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Publication numberUS7617422 B2
Publication typeGrant
Application numberUS 11/461,657
Publication dateNov 10, 2009
Filing dateAug 1, 2006
Priority dateAug 1, 2006
Fee statusPaid
Also published asUS20080126330
Publication number11461657, 461657, US 7617422 B2, US 7617422B2, US-B2-7617422, US7617422 B2, US7617422B2
InventorsEdith H. Stern, David L. Ehnebuske
Original AssigneeInternational Business Machines Corporation
Export CitationBiBTeX, EndNote, RefMan
External Links: USPTO, USPTO Assignment, Espacenet
Method, system, and program product for managing data decay
US 7617422 B2
Abstract
The present invention provides a method, system, and program product for managing data decay. Specifically, under the present invention, usage information describing how data should be accessed is obtained. Thereafter, resource information describing resources available for accessing the data is obtained. Then, a data decay potential of the data is computed based on the usage information and the resource information. When the data decay potential exceeds a predetermined threshold, an indicator such as a report, an alarm, an error message, or an event and be communicated, and a remediation action such as a format transformation, a software archiving, or an environment archiving can be initiated.
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Claims(24)
1. A computer-implemented method for managing data decay, comprising:
obtaining usage information describing how data should be accessed;
obtaining resource information describing resources available for accessing the data;
providing a data decay potential of the data based on the usage information and the resource information, and
initiating a remediation action when the data decay potential exceeds the a predetermined threshold, the remediation action being selected from a group consisting of a format transformation, a software archiving, or an environment archiving.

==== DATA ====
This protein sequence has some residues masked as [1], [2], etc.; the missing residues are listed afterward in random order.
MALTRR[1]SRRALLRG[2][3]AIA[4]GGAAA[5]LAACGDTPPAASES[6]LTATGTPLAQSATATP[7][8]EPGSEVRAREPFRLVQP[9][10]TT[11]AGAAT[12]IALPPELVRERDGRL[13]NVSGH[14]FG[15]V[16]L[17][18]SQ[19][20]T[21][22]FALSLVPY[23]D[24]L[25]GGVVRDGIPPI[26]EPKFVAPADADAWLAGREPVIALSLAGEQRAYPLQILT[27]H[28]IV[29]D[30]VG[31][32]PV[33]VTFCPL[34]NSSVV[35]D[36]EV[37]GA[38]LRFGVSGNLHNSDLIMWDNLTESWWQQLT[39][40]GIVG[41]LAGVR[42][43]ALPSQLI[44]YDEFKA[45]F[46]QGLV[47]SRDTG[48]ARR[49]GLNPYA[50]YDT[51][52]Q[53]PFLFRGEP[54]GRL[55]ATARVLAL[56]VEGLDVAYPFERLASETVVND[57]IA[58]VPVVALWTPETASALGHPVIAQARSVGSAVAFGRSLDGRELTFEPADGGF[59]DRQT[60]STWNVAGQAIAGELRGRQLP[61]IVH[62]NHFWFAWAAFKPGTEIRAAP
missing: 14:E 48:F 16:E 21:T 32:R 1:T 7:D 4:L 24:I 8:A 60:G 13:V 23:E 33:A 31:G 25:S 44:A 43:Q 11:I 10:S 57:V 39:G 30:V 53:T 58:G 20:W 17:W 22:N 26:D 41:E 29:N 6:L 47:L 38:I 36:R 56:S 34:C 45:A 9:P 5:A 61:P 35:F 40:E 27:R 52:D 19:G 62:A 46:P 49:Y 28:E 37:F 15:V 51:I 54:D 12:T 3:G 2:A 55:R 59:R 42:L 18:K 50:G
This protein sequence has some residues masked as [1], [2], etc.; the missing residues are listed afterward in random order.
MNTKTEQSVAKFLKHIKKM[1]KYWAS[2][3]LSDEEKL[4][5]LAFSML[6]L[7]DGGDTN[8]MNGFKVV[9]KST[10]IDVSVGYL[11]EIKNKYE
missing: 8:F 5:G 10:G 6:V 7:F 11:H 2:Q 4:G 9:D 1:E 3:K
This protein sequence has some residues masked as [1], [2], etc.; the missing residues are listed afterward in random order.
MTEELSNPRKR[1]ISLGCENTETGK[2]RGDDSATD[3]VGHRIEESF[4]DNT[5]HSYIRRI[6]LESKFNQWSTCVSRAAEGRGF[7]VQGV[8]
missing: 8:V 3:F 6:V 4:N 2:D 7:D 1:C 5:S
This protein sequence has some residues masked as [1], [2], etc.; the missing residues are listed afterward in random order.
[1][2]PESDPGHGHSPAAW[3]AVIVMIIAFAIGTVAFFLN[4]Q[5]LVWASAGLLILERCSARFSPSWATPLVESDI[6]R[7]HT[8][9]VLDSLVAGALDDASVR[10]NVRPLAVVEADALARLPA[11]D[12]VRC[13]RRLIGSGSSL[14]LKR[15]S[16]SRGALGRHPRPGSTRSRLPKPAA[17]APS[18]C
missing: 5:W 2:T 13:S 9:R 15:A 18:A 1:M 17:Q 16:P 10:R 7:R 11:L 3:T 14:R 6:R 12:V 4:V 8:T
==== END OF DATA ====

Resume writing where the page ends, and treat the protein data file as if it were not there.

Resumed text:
2. The method of claim 1, the usage information being determined from a file extension for a file containing the data, content in the data, or a location of previous access of the data.
3. The method of claim 1, the usage information being provided as meta data.
4. The method of claim 1, the usage information being obtained at at least one of a time the data is created, at a time the data is accessed, or on a scheduled basis.
5. The method of claim 1, the resources comprising hardware and software resources.
6. The method of claim 1, the resource information further describing dependencies between the resources.
7. The method of claim 1, the resource information being obtained from at least one of a configuration repository, a discovery tool on data center resources, a web service, a directory, a registry, metadata associated with the resources available, polling the resource, or a catalogue of potentially accessible resources.
8. The method of claim 1, the data decay potential indicating a likelihood that the data will fail to be accessed.
9. The method of claim 1, further comprising communicating an indicator when the data decay potential exceeds a predetermined threshold, the indicator being at least one of a report, an alarm, an error message, or an event.
10. A system for managing data decay, comprising:
a processor; and
a memory, the memory having:
a usage information system for obtaining usage information describing how data should be accessed;
a resource information system for obtaining resource information describing resources available for accessing the data;
a decay potential system providing a data decay potential of the data based on the usage information and the resource information; and
an action system for initiating a remediation action when the data decay potential exceeds a predetermined threshold, the remediation action being selected from a group consisting of a format transformation, a software archiving, or an environment archiving.